What would you do with an extra Sh80 that you had left over at the end of the day? This is the question Elizabeth Wambui found herself contemplating in August 2011. At the time, she was a housewife in Nairobi’s Dandora estate.
Her husband expected her to take care of their daughter, cook, clean the house and purchase products for the household. Before he left the house in the morning, he’d give Elizabeth Sh200 to take care of the day’s budget. “I loved taking care of my daughter at home and presiding over a lively household, but I always felt like I could do much more with my life,” Elizabeth says.
She was a careful spender. Of the money she received, she’d use just Sh120 buying groceries and other essentials. That left her with Sh80.
One day, tired of days that changed very little, she made the decision to start a business with the cash that had been left over. She purchased a packet of cigarettes worth Sh75, carried her daughter out of the house and set up a makeshift stall on a street near her home.
Within an hour, she had sold all the sticks in the pack.
“From that packet, I made a pro t of Sh55. I saved that money under the mat- tress and waited eagerly for the following day so I could do it all over again,” Elizabeth says.
For her, it was a dream come true – she was finally making her very own money. Still, she was worried about whether the business would last and what people would think about it, so she kept her hustle a secret from her husband and friends.
“It was also important for me to focus on the business without having people interfering with it in its early days with their analysis and opinions,” she says.
When she realised the business was holding steady, Elizabeth decided to grow her capital to set up an even larger business. For this to happen, she needed to sell more than cigarettes.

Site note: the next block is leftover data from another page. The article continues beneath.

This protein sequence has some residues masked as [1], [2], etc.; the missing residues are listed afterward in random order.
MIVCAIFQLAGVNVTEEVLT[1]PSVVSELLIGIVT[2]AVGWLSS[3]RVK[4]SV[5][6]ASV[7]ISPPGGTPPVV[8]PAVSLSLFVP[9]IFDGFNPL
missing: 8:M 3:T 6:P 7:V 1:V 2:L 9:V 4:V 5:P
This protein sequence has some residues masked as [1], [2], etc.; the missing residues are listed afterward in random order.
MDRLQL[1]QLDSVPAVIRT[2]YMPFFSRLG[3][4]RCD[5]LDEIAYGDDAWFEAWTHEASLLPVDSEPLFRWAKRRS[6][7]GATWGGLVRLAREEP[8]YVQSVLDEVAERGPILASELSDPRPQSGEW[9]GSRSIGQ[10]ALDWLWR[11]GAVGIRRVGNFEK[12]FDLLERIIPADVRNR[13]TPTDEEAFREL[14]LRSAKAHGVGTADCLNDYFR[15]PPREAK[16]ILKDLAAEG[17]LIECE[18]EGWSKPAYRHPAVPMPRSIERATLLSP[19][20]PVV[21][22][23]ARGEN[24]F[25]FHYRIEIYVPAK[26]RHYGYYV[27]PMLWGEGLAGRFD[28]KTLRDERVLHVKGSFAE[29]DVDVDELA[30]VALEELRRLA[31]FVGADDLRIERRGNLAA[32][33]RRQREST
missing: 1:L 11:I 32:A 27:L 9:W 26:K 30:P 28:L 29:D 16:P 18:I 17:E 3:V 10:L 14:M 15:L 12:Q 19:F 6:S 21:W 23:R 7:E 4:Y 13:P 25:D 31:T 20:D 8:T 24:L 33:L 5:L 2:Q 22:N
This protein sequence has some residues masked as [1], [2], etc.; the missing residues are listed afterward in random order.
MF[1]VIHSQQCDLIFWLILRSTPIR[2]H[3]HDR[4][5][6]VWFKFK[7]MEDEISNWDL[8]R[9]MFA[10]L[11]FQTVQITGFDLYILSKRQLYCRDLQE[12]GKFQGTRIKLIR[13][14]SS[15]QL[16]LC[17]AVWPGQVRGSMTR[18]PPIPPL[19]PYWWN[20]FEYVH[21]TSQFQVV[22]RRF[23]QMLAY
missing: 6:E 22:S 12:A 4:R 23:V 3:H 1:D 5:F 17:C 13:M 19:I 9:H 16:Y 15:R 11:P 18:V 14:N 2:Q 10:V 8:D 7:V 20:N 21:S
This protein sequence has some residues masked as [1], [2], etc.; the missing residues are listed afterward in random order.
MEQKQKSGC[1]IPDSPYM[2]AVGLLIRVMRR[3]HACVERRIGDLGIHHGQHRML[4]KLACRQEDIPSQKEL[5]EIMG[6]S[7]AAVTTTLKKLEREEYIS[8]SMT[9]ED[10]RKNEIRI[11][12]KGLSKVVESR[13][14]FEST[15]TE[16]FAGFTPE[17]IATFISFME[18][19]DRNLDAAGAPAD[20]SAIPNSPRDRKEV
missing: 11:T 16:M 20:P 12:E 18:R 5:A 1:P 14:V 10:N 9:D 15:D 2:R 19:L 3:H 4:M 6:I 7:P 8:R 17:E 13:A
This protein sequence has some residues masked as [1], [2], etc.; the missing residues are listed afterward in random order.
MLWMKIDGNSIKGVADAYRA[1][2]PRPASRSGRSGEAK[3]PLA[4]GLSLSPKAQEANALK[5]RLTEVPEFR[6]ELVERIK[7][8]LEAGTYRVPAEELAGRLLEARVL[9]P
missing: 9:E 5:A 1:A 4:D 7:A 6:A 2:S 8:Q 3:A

“I added sweets to my stall. After this, I slowly added crisps, mobile phone credit cards, buns and mandazis.” Her list of products grew depending on what her customers would ask for. And, of course, the more she added based on market needs, the bigger the profits became. “Some men, heading to work, would buy my mandazis and ask if I had tea as well. So I started preparing tea for such customers.”
By this time, her business had grown to the point where she could no longer hide it from her family and friends.
But as she had suspected, not everyone was happy for her. There were ‘friends’ who thought of her business as waste of time, and others who congratulated her for keeping busy but didn’t think her stall would amount to anything significant.
Nonetheless, Elizabeth kept her eyes on a goal she had set early on: Setting up a fully edged shop. Her greatest challenge, however, was where to store the profits she was making. “As a housewife, you’re not exposed that much to the financial system, but it doesn’t take an educated mind to know one exists,” she says.
Elizabeth, who made it through to Form 4, was told about the benefits of a chama by one of the friends who truly meant their congratulations once they found out about her business. In 2011, she became part of a women’s group that had been set up to improve the livelihoods of vulnerable groups.
And just two years after she started out with a pack of cigarettes, Elizabeth was able to set up a shop that has eventually grown beyond physical goods to offering money transfer services.
“What I have managed to do is the convergence of luck and hard work, accomplished with passion,” she says.
“I used money for business when it felt right, and saved what I had in the absence of a sensible idea. The stock I have now is worth thousands of shillings. I don’t know what I’m worth, but it sure is a lot more than what it was four years ago when I set up this shop.”
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